I get some great feedback from my Instagram followers. They tell me how much they like the light, composition and subjects in my photos.
I wish it had always been the case.
When I started out, I’d take a photo of anything, slap a filter on it, and add a border to it and think that I had a good thing going for me.
Five years and more than two thousand posts later, I’ve learned about what works on Instagram the hard way.
Let’s take a look at the mistakes I’ve made, so that you don’t make the same. Also, as an aside, I haven’t deleted many of my early Instagram posts. I like to see how far I’ve come. And I’m not ashamed of it.
What NOT To Do On Instagram, As Told By My Feed
1. Don’t take photos of boring subjects.
This is my very first Instagram post. Of my computer screen. It wasn’t moving, but I still managed to get it blurry. Don’t use borders either. They’re really gimmicky. And Instagram filters? Stay away from them, unless they’re really subtle. I prefer to use these two free apps to edit my photos instead.
Have an interesting subject
Make sure your images aren’t blurry
Don’t use borders
If you’re going to use an Instagram filter, make sure it’s subtle.
2. Don’t overdo vignettes
Vignettes are a way of emphasising the subject in a photo. Like most edits, make sure it’s subtle.
Use vignettes subtly to draw attention to your subject.
3. Keep your horizon straight
It hurts me to look at this picture. Also, try not to shoot in bright daylight. Or while driving.
Keep your horizon line straight.
Don’t shoot in broad daylight.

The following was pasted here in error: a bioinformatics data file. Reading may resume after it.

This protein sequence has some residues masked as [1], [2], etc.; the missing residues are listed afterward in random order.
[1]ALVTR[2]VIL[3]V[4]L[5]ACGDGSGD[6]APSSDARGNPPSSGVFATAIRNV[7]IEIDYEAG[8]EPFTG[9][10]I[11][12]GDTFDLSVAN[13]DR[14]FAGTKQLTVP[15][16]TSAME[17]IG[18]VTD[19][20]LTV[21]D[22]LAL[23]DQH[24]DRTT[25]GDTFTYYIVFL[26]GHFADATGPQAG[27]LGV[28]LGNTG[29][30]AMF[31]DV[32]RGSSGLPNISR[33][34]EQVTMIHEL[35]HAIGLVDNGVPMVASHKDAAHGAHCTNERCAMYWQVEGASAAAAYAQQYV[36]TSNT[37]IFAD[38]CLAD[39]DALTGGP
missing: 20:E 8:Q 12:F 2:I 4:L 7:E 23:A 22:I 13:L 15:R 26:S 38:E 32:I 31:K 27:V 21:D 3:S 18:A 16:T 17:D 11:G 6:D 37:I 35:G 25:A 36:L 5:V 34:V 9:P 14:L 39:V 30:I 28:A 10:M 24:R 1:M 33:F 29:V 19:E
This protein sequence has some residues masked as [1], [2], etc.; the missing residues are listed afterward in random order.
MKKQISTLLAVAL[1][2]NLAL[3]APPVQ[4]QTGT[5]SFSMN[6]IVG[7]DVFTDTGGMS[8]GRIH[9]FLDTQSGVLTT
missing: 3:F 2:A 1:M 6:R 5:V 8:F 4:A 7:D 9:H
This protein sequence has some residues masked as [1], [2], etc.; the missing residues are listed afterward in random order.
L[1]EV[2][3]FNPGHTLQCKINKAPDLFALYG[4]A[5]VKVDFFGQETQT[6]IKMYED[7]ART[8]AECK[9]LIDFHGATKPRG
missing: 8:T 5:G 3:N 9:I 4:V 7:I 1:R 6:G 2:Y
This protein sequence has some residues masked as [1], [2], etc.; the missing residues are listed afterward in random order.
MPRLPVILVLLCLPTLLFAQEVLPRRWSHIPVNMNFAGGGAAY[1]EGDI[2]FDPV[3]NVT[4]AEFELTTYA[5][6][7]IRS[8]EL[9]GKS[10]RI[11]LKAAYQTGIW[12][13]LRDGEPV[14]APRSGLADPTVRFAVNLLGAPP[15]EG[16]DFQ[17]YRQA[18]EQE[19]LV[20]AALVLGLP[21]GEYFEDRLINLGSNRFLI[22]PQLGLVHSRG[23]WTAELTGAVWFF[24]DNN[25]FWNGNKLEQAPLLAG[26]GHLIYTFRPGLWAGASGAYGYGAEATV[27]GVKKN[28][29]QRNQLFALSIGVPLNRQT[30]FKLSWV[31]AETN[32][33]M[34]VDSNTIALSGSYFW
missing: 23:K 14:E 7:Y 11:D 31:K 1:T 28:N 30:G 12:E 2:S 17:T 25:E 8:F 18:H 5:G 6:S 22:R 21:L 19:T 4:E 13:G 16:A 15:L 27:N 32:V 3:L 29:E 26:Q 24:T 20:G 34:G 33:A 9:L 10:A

Don’t shoot while driving.
4. Stop using the tilt-shift tool
I don’t know who invented the tilt-shift tool, but it’s horrible. Stop using it.
Corny captions aren’t going to earn you any points either.
Don’t use tilt-shift. Ever.
Tell a story in your captions. Keep it short and to the point.
5. Don’t use collage apps
Have you noticed how most of these posts have no likes or comments? Collage apps are nothing but gimmicks that make your posts look a little cheap. If you really have to create a collage, you should use Instagram’s Layout app, for iOS or Android.
Don’t use collage apps, and if you absolutely have to, use Instagram’s Layout app.
6. Use HDR in-camera, not in your edits
High-definition range, or HDR, works great on your camera or smartphone to balance shadows and highlights. Adding it to your photo in your edits is almost always a bad idea.
Most editing apps allow you to lighten shadows and darken highlights as needed, which means you have no reason to use HDR.
Don’t edit with HDR, it’s overkill. Lighten your shadows and darken your highlights instead.
7. Don’t post motivational quotes
That’s what Pinterest is for.
People use Instagram because it’s a visual platform. Post your motivational quotes on Pinterest.
8. Keep it simple
Don’t go overboard with the special effects and typography. Don’t post heavily pixelated photos either.
Keep your special effects subtle.
Try not to use typography in your pictures unless it’s for informational purposes.
Make sure your images aren’t pixelated.
9. Jump shots are getting old
I used to take jump shots all the time. I thought I was so cool. I wasn’t.
Jump shots aren’t cool anymore. Stop taking them. Think of something different.
11. Only post videos if they’re really great
This video makes no sense whatsoever. And it’s awful. Only add videos if they can add value to your feed.
Only post videos to your feed if they’re great and add value.
12. Don’t use fake depth of field apps
I used to love adding fake depth of field to my iPhone shots. It made my photos look like they were taken with a DSLR. Well, that’s what I thought at the time.
If you’re using a smartphone to take pictures, don’t try to fake the depth of field.
I learned these lessons the hard way, and I had fun while doing it. These aren’t hard and fast rules though. Rules are meant to be broken.